Top 5 | Beaches
Sporting over nearly one hundred miles of coastline, there is always a Norfolk entry in any ‘best UK beach’ listing. This is Norfolk Passport's guide to the top-5 best beaches in our county. Somewhat quirky, unpredictable, completely personal.
Just look at that expanse of yellow on the map! Traditional seaside attractions in town but head for the Lighthouse and the ruined 1272 St Edmund’s Chapel area and explore the beach; stripy fossil-rich cliffs, the wreck of The Sheraton, (a commandeered troop ship run aground in a stormy 1947), those algae-covered rocks in weird regimented formation, mussels to pick from their beds at low tide.
Always a favourite with the National Press, rightly so though a beach to look at rather than engage with perhaps? However, plenty of children and their pack-mule parents decamp here for a day’s swimming, sandcastle-making (click on the image to look at this beauty!) snoozing and general dune exploration. Four miles of white-gold sand, a basin of samphire and sea lavender that fills up on hide tide, ‘Somewhere to catch your breath in a busy world’, so says Lord Coke.
Much to look out for in winter; the tideline post storm, exhausted migrant birds, dawn and dusk sights and sounds; overwintering pink-footed geese, sharp winter light. Not so obvious summer delights; Orchids in Wells Dell, dark green fritillary butterflies and dancing male ghost swift moths. Beat a less trodden path to the beach by walking left, parallel to shore, through pines and behind first bird hide by way of boardwalk and out onto the vast empty sandy expanse.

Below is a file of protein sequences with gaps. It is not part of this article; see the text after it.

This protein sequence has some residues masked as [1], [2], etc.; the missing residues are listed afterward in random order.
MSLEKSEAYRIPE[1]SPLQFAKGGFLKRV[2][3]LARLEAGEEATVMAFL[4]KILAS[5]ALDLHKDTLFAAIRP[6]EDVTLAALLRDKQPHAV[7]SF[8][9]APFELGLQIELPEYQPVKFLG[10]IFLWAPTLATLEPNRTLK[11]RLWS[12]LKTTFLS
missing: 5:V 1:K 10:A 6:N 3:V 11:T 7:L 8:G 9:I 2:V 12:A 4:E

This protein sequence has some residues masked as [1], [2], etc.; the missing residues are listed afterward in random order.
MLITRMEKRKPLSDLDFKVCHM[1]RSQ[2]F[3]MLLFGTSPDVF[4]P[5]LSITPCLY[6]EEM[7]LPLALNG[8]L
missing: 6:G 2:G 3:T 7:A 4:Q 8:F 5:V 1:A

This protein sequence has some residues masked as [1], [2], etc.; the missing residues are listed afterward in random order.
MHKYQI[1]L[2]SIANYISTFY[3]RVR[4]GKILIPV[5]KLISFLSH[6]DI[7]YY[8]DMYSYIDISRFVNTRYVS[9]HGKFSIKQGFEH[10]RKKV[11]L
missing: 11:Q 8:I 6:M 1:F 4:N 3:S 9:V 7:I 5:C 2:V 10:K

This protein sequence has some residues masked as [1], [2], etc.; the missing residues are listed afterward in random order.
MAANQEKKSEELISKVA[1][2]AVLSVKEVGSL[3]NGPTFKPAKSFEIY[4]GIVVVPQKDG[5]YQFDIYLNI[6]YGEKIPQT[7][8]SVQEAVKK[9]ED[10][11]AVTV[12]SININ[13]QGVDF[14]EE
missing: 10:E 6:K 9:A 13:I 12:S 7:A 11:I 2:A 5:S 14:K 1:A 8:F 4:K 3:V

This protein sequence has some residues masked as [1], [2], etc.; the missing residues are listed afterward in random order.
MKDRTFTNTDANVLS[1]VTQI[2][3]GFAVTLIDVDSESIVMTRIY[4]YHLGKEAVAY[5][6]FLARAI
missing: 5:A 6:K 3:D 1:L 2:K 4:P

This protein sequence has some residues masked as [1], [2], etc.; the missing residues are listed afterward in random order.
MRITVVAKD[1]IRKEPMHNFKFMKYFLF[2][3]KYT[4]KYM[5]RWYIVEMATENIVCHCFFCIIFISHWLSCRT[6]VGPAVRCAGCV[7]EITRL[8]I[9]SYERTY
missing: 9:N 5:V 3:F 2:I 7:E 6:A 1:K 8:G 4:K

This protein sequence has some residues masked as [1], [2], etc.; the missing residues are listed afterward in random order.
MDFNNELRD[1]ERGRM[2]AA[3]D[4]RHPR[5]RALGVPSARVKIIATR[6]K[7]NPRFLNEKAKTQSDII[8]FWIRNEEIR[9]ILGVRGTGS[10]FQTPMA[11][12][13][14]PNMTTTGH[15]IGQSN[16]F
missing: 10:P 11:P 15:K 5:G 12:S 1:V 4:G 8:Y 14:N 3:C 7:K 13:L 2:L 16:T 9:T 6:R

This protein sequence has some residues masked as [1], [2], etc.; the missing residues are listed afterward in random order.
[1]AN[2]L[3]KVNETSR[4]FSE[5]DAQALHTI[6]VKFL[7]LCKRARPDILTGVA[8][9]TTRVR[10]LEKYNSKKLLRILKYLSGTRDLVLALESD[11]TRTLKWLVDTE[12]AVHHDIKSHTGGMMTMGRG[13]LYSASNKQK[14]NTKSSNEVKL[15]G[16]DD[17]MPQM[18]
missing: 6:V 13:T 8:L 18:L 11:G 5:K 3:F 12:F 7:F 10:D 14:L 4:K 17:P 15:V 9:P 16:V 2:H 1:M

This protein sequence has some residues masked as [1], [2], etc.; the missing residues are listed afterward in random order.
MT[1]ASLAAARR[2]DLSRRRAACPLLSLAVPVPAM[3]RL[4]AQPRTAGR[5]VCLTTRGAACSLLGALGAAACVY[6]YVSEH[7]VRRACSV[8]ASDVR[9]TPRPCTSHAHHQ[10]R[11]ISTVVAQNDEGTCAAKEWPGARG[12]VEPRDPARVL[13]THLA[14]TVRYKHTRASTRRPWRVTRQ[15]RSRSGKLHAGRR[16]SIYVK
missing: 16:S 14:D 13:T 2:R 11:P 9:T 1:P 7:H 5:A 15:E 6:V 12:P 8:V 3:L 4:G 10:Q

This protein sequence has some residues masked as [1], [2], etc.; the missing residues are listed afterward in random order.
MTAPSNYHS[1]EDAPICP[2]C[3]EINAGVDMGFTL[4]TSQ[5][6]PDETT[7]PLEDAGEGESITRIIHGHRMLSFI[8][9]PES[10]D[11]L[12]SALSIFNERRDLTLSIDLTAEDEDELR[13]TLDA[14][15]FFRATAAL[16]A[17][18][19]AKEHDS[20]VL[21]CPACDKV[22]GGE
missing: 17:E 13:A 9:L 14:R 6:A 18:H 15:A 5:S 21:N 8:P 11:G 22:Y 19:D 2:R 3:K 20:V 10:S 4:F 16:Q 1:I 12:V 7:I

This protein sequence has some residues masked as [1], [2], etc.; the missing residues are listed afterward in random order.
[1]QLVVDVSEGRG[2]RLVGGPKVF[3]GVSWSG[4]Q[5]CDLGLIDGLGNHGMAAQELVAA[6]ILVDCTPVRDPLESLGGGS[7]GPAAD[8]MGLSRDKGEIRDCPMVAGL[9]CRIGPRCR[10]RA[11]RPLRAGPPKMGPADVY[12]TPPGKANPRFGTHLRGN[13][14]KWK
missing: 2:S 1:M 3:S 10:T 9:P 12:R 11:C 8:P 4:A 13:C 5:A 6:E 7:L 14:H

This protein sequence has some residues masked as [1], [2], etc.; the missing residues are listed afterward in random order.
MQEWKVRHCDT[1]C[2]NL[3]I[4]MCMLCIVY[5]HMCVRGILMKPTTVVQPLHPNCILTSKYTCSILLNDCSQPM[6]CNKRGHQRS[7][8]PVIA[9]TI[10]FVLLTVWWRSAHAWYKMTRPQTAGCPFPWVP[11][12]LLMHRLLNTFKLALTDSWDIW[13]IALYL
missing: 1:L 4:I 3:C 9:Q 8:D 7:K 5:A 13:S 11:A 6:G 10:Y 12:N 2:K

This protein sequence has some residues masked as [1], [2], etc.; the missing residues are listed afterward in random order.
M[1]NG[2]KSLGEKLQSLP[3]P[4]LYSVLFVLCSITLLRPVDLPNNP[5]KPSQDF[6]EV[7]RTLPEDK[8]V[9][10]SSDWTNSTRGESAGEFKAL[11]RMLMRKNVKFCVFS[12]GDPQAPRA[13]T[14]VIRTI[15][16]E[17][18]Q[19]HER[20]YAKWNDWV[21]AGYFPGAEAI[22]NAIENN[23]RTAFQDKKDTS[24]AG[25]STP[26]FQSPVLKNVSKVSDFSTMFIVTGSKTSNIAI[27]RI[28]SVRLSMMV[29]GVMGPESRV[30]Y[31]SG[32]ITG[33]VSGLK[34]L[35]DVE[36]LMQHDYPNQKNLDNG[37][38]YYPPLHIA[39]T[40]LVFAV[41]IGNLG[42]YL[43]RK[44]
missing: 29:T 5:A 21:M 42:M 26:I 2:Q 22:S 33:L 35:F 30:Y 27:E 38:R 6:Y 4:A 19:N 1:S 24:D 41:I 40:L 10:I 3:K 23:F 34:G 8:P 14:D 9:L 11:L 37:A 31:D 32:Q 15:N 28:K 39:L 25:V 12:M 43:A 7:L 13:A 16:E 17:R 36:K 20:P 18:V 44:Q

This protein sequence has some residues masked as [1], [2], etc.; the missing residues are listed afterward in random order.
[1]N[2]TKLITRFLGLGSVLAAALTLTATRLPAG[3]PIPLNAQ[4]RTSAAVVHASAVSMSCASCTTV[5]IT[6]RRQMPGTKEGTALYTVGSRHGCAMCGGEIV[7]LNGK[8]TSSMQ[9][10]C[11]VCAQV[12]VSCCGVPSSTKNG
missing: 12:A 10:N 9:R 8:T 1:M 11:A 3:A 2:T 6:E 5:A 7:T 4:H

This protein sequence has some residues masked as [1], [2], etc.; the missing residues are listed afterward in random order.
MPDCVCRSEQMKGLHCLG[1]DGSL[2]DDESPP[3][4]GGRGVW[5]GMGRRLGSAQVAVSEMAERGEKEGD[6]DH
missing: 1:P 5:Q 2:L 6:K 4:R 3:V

Sometimes sandy, mainly shingle, Cley offers an unmissable vista back to land, taking in coastal community landmarks such as Cley Mill and Salthouse Church. Its now unmanaged shingle bank landward-side ribboned with saltmarsh creeks and associated flora and fauna. Stroll any amount of way west in the direction of Blakeney Point’s shingle sand spit to catch its moody magic. Dispel a gloomy mid-winter’s day with appropriate clothing and pockets of treats and plod parallel to the sea. Summer sun induces picnics, papers, bathing (for some) snoozing and mackerel fishing. Both the shifting shingle bank profile and the tideline always turning up something new to see.
Why not walk into town? From the west and The Runtons or easterly Overstrand for a good leg stretch. Happy Valley Lighthouse (through Cromer, park on main road at Cromer Golf Club) affords sweeping views over countryside, town and its church spire and sea before descending to the beach by way of steep wooden steps – just ask if you can’t find them! Cliff-top prom views, East and West beaches, a veritable selection of old tractors thanks to longshore fishing, the Pier, Mary Jane’s’ fish and chips, the Rocket House Café for coffee and a twizzle biscuit, the Boxing Day Dip, the magical New Year’s Day firework display.
And in at No.5...?
A cheat! Already way over word count and miles to go, No. 5’s slot is for all those expanses of ‘beach’ out there whose common traits include sand and solitude but whose individual vistas mark them as unique: Wells, Holme, Titchwell, Brancaster, Burnham Overy, Overstrand, Sidestrand, Sea Palling, Winterton. Find them on the map, share with us your route and the stories of your day and we’ll share them online.